How to Support Austin's Restaurants, Small Businesses, and Each Other Right Now

Amid all the closings, the quarantines, and the economic crisis brought on by COVID-19, Austinites are finding ways to support local businesses (and each other). Toilet paper may seem like the most valuable commodity in the city right now, but we’re heartened by how our community is pulling together.

It seems like the rules are changing moment-to-moment regarding the types of businesses that can stay open, how many people can be at a gathering (it’s now 10 or less), and who is considered “essential.” That doesn’t mean that we can’t embrace this as an opportunity to be connected and creative with how we ensure the future of the city and the people we love going forward.

Here are some of the ways you can show your support without putting yourself at risk:

via 313
Via 313

Get takeout or delivery from your favorite restaurants

Everyone is aspiring to “learn how to cook” during these isolated times, and while that's admirable, you shouldn't be afraid to supplement your own pantry with some meals prepared by your old standbys (many of whom have pivoted to delivery and curbside pickup). To that end, pick up a pizza from Via313, indulge in some noodles from Ramen Tatsu-ya, get gourmet goods from L’Oca D’oro, or take advantage of Peached Tortilla’s new family meal offering; basically, think of your favorite places to eat out, and check if they're still operating. Just remember that third-party delivery services end up taking a cut of your payment -- so if you can order directly from the restaurant, you should.

Grab a gift card from a local business

This is probably the most oft-repeated mantra: buy local now. Since we’re looking at a relatively undefined time period of closure, it’s the most immediate thing you can do. Many Austin businesses already offer gift cards; if you can’t find them for your favorite spot, give the restaurant a call and ask if they’ll whip something up. And don’t limit this to restaurants; gyms, spas, regular stores, and even your local dry cleaners are feeling the pinch.

Buy goods from brick and mortars

The libraries are off-limits, but you can get reads from BookPeople. The bars may be closed, but you can buy their cool hat. The boutique may be shuttered, but check out their shopify store. If you want something, there is a way to purchase it, guaranteed. Instead of getting something from Amazon, do the right thing and buy something local instead. It will be faster, better for our local economy, and the businesses need it.

we are blood
We Are Blood

Donate blood and/or extra supplies

You might not have extra TP, but you do have extra blood. Your brain is probably thinking it’s pretty iffy to go expose yourself at a blood blank but they’re probably the cleanest spots in this city. You don’t need all that extra blood anyway, so head to We Are Blood and give some of it to people who do. Also, they’re in need of extra supplies like lysol, bleach, and hand sanitizer, so check their page for anything else you can donate.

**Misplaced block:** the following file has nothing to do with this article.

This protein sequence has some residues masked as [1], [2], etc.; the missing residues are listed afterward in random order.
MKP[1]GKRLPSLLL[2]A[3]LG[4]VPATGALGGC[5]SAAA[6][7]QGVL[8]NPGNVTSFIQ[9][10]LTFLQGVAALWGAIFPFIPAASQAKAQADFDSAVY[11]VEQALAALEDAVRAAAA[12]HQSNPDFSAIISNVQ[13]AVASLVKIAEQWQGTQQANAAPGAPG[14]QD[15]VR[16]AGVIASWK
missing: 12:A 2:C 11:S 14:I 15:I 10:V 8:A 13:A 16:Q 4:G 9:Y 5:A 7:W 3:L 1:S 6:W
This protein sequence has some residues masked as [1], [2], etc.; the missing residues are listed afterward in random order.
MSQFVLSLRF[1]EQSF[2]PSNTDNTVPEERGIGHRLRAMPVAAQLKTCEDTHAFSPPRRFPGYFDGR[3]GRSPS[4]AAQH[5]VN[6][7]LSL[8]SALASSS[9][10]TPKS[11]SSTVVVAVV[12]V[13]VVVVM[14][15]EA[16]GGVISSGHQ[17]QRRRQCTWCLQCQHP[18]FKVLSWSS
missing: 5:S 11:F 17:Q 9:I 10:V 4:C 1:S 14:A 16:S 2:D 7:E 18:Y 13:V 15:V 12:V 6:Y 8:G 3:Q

Give money if you can

As we know, a huge percentage of the population just had the rug pulled out from under them. In a matter of days, tons of artists, musicians, servers, retail workers, and more have found themselves totally unemployed. Even with some of the provisions the city has put in place, they’re pretty much hosed. If you’ve got a steady paycheck, carve out a little space for the people that make this city function by doing an individual donation, giving money via Patreon or directly to organizations taking care of musicians, bartenders, and the like.

Make your voice heard on social media

While they may not be open right now, businesses rely heavily on user reviews to keep people walking through the doors. Use your solo downtime to write a review for businesses you love on Google, Facebook, Tripadvisor, and Yelp. Your five-star review could mean they catch up a lot more quickly right out of the gate once we’re all back to normal.

central texas food bank
Central Texas Food Bank

Lend a helping hand to charitable organizations 

Those people that will suffer the most are the ones that always do. While some organizations are suspending services, there are still opportunities for you to volunteer at places like the Central Texas Food Bank, Drive a Senior, Casa Marianella, Meals on Wheels, and more. If that changes (and it may), help out other people one-to-one by sharing resources, doing grocery runs, or leaving meals. And definitely check in on your elderly neighbors, but make sure to do so at a distance.

Stay home

As the memes tell us, you’re literally being asked to stay home and veg on the couch. It’s not the draft, people. It’s sweet, sweet comfort in the time of unlimited streaming movies and music. As businesses pivot to online or streaming, you can also do about a thousand other things that bring the city into your home.

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Kelly Stocker is a Thrillist contributor.